The resulting acclaim was the result of a lot of hard work, but perhaps the most important moment in Vinroc's career was a year ago, when he packed up his Technics 1200 turntables and relocated from New York to the Bay Area, arguably the heart of turntablism in the United States.
Born Vincent Punsalan in the Philippines and raised in the East Bay as a toddler, Vinroc grew up in Queens, N.Y., and Jersey City, N.J. -- right on Manhattan's doorstep. "That's kind of how I get a lot of my personality," he says. Although his calm demeanor may dupe opponents, he's channeled an intense spirit into a passion for DJing.
In fact, he's been practicing his craft since age 10. "It was just what I wanted to do," he recalls. "You go to fifth-grade parties and play Spin the Bottle and there's a DJ there. I was just drawn to it. In a couple of months I just saved my allowance and bought a Radio Shack mixer."
After perfecting his mixing skills at events from clubs to birthday parties, Vinroc scratched his way into the 5th Platoon, a Queens-based crew known for its ferocious DJ battling style. (The group was recently featured on Bay Area label Om Records' Deeper Concentration compilation, although their cut is available only on the vinyl version, due to clearance problems.)
In 1996, the other members of the 5th Platoon encouraged Vinroc to enter the inaugural ITF contest taking place in New York City. The San Francisco-based ITF offered an alternative to the popular DMC (formerly Disco Mix Club) competitions sponsored by Technics, which are less respected by turntablists than the ITF. (They're also considered more conservative; the DMC's reaction to local legends Invisibl Skratch Piklz winning multiple world titles was to simply ask that they bow out of future competitions.)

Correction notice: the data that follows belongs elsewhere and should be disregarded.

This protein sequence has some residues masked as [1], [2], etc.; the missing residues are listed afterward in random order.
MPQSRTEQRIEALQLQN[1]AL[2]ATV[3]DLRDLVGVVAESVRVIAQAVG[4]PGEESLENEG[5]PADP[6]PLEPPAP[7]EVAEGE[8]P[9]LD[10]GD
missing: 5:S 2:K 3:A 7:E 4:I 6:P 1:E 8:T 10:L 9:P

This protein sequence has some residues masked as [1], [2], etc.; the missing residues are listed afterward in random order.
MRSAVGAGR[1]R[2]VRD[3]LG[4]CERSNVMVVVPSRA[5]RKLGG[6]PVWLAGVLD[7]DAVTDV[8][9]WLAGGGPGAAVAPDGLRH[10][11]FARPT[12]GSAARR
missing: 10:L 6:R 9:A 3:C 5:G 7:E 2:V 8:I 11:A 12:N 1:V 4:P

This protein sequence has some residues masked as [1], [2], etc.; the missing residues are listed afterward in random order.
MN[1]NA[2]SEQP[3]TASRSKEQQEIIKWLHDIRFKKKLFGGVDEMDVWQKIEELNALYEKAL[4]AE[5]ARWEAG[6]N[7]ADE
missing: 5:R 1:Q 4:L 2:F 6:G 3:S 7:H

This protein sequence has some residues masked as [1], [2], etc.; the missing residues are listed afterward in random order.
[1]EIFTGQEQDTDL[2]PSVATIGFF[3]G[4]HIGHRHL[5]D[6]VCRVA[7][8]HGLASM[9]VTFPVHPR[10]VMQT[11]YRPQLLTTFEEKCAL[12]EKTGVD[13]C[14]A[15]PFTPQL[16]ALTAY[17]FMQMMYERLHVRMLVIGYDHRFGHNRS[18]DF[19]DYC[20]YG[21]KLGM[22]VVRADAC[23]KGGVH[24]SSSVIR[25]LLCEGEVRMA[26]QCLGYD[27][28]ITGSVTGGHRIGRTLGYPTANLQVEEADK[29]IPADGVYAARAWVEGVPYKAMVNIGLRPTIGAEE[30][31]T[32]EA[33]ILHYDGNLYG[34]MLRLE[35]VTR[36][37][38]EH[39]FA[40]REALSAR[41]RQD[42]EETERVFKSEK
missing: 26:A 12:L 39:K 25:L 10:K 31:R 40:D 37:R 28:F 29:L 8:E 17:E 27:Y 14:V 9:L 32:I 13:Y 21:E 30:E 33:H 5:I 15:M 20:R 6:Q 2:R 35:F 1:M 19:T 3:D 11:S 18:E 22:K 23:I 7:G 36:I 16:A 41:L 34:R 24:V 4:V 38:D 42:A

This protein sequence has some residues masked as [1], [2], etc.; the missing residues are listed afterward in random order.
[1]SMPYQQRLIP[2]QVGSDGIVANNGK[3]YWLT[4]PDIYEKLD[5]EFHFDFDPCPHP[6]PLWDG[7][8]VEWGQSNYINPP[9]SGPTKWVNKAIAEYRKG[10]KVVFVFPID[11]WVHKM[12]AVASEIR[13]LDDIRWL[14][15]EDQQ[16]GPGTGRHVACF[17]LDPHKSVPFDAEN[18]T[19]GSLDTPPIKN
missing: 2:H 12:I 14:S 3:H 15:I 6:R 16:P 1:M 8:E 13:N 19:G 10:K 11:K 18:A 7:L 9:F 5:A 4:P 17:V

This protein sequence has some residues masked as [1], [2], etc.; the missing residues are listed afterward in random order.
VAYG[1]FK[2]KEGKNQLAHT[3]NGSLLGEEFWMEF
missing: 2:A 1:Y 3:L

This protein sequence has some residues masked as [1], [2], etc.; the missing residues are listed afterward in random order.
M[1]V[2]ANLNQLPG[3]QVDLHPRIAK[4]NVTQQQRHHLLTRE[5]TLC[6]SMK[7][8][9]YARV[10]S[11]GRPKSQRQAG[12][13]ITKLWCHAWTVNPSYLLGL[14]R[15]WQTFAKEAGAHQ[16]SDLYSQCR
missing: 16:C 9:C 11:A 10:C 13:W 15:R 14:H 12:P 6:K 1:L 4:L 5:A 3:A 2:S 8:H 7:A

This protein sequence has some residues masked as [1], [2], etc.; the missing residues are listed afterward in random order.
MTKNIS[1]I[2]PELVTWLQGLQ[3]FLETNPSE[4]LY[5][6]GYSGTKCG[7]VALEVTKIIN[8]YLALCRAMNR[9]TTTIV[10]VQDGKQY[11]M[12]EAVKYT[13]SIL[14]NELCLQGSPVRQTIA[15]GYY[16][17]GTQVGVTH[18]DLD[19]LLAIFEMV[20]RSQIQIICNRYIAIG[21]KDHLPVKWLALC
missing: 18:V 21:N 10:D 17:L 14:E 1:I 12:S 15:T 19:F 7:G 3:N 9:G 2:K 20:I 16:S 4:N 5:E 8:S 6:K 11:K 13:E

While hesitant about his scratching ability on an international level, Vinroc entered the 1996 ITF contest and performed well, making the final eight. "They were like 'Just do it' and I fared much better than I thought," he says.
Realizing that New York was just "not his thing," he did what many have done when faced with the prospect of a lifetime in Gotham: He moved. Although he had become a moderately successful battle and club DJ around New York, it wasn't until he reached San Francisco that he was able to take his skills to astounding new levels as his scratching and timing further improved. At the same time, his beat-juggling ability (switching back and forth between two records to maintain, or "juggle," various beats, while creating new patterns), something he'd learned only a year earlier, was showing him to be a world-class talent.
While New York, hip hop's birthplace, has always taken care of and nurtured young hip-hop DJs, the style itself didn't truly mature until it arrived on the West Coast. In the early '90s, the Invisibl Skratch Piklz and the subsequent releases of the Return of the DJ collections on Noe Valley's Bomb Records brought back the notion of the DJ as artist. Meanwhile, in New York, two DJs who rarely scratch or even mix songs -- Funkmaster Flex and DJ Clue -- were considered the most talented in the scene.
While New York can be unforgiving and restrictive, the Bay Area offers young DJs a bohemian setting and relaxed atmosphere, allowing hip hop to expand its boundaries without fear of retribution from so-called "hard-core" fans. "Living in New York is very different. I guess it affects a lot of your mentality. So I had to get out of there. No dis to New York, but there's too much negativity there for me."
Arriving in San Francisco in early 1997, Vinroc became a graphic design major at the Academy of Art while bunking illegally with a friend in a University of San Francisco dormitory, bouncing around town onto different futons, sofas, and air mattresses, and living on financial aid. But he has no regrets. "I feel a vibe coming from the city. It drew me to it," he says.